BRANDON — When New York City entrepreneur Frank Scozzafava wanted to expand his bikini business, he went to the sharks.
Specifically, the sharks from the reality TV show Shark Tank. And one of them bit.
Real estate mogul and business consultant Barbara Corcoran agreed to invest $50,000 in Scozzafava's company in exchange for 25 percent ownership. Four months after the show aired, MiX Bikini opened its first retail outlet this week at the Westfield Brandon mall.
Located between Center Court and JCPenney, the kiosk sells build-your-own bikinis designed from 40 different colors and prints. Shoppers mix and match triangle or halter-tops with classic or scrunchie bottoms connected by pliable metal rings or colored string for a possible 10,000 combinations.
"No girl ever wants to be caught dead wearing the same bathing suit as someone else on the beach," Scozzafava said. "This turns every girl into a fashion designer."
Scozzafava came up with the idea last year when his former girlfriend bought two identical bathing suits — one in black and the other in red. With a little seamstress work, she hoped to create tops with both colors.
MiX Bikini was born.
At the time, Scozzafava was working in marketing and advertising for a cloud computing company on Wall Street, earning well over six figures. He created a few prototypes, then went to Europe for two months, asking women what they thought of his bikinis.
They loved them.
Scozzafava decided to pursue MiX Bikini exclusively about the same time as Shark Tank came calling. He quit his job, downsized his apartment and sold his Porsche to pay for a patent.
"I took a chance. I had a good job, but it wasn't going to have the freedom I wanted," he said. "I was making my boss millions, but I wasn't getting it."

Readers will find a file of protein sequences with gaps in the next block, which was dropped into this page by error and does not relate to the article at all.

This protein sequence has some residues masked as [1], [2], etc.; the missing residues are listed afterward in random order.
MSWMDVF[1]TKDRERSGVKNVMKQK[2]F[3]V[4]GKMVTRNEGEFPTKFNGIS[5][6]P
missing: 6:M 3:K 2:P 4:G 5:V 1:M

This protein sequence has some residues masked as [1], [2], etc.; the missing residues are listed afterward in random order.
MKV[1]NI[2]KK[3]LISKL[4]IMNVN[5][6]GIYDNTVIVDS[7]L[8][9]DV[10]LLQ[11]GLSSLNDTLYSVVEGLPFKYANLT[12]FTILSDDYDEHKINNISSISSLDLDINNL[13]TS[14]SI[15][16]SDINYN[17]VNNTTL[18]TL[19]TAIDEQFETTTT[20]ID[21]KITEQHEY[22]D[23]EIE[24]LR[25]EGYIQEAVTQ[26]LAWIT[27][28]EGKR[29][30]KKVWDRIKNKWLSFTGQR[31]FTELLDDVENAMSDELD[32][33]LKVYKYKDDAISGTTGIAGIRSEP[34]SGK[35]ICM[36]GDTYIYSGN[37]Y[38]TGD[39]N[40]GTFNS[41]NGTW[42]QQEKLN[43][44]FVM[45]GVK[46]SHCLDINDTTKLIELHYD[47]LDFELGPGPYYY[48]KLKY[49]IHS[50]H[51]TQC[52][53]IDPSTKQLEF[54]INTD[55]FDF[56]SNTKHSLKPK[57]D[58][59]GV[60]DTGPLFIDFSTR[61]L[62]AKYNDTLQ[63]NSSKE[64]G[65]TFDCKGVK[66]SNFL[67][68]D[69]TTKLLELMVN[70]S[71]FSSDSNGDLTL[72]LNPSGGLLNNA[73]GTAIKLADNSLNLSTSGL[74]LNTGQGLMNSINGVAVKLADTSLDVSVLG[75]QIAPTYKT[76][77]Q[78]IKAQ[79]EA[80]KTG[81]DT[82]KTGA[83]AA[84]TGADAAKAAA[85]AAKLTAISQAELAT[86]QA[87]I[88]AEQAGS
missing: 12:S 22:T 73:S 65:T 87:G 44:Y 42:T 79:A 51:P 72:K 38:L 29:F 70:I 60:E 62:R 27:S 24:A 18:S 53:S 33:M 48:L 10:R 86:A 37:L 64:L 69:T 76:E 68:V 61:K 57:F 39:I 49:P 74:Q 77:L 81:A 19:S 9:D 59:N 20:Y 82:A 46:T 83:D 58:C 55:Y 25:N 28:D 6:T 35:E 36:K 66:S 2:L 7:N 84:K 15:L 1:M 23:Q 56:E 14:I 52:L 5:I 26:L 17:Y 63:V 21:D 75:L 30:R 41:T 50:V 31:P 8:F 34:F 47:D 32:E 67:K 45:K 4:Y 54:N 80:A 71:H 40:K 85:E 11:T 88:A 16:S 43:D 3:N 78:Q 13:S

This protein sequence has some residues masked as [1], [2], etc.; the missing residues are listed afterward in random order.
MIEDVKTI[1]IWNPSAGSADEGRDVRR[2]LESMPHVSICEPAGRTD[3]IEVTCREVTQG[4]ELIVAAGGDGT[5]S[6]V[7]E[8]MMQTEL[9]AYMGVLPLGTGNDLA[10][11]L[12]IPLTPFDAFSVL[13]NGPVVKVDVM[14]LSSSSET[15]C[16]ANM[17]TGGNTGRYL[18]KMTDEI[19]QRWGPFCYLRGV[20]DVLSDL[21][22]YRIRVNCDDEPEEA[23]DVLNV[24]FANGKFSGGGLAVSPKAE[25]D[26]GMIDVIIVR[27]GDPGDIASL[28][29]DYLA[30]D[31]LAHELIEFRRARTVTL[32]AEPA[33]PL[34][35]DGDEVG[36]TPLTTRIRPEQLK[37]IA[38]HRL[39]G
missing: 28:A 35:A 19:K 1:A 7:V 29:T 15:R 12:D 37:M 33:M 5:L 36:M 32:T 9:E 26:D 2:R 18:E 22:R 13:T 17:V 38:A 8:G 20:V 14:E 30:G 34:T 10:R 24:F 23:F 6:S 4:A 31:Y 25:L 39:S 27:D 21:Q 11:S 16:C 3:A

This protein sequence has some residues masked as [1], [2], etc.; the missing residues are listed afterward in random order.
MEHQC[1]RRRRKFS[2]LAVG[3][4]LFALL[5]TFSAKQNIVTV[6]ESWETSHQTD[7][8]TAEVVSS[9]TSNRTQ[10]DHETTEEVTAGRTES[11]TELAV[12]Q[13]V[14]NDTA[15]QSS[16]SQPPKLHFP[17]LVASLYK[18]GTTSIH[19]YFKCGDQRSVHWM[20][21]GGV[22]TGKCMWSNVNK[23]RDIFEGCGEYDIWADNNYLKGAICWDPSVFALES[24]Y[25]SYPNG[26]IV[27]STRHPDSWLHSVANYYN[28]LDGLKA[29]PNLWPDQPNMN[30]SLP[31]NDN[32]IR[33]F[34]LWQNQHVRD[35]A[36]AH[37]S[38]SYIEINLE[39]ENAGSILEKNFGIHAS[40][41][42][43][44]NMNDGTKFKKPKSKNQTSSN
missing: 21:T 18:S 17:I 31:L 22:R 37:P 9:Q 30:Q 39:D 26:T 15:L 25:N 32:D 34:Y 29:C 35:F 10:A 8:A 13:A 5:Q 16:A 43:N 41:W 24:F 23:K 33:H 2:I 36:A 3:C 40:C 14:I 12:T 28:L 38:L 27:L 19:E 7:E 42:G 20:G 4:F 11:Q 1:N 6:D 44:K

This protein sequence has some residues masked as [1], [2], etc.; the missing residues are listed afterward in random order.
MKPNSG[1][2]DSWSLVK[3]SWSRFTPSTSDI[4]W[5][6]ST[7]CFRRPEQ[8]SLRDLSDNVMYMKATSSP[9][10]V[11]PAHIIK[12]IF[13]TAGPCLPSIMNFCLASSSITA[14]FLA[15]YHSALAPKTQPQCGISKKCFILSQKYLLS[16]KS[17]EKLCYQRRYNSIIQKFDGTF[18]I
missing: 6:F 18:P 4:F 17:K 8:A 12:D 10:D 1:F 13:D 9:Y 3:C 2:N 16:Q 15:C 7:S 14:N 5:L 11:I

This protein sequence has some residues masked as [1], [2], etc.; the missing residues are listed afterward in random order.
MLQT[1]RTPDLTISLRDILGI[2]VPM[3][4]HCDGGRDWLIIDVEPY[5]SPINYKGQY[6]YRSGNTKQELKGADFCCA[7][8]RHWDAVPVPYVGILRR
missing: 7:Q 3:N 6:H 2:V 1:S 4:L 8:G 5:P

His good friend Adam DiSilvestro was a fan of Shark Tank and emailed the show about MiX Bikini. Each episode features entrepreneurs who pitch their product or business idea to a panel of potential investors, who can invest in the concept or reject it. Its fourth season premieres today on ABC.
Scozzafava had never heard of the show but submitted a videotape of his pitch. Months of conversations later, he flew out to California for a taping in March. The show aired May 11.
Ted Kaminski, senior vice president of specialty leasing for Westfield based in Los Angeles, happened to see the episode and right away thought the bikini business had potential.
"Westfield likes to reach out to entrepreneurs," said Dawn Arvidson, marketing director of the Brandon shopping center. "We are always looking for unique concepts that our shoppers are seeking out."
The Brandon location is the first of 10 planned for Westfield properties in Florida and California — beach-centric states. Countryside and Citrus Park will get kiosks next, followed by malls in Sarasota and Broward County. Others will open in Los Angeles and San Diego. Eventually, all will be franchise-owned.
The product targets 17- to 30-year-old females savvy about social media. Shoppers design bikinis on a computer, then post their selections on Facebook. The suits — often called the Legos of bikinis — cost $45-$85, depending on the pieces used. Unique to most mall kiosks set up in the walkways, each has a phonebooth-like dressing room.
Scozzafava credits Shark Tank with accelerating his business plan and creating buzz.
"We wouldn't be where we are without Shark Tank," he said. "It was the publicity from Shark Tank that really mattered, not the money."
Susan Thurston can be reached at firstname.lastname@example.org or (813) 225-3110.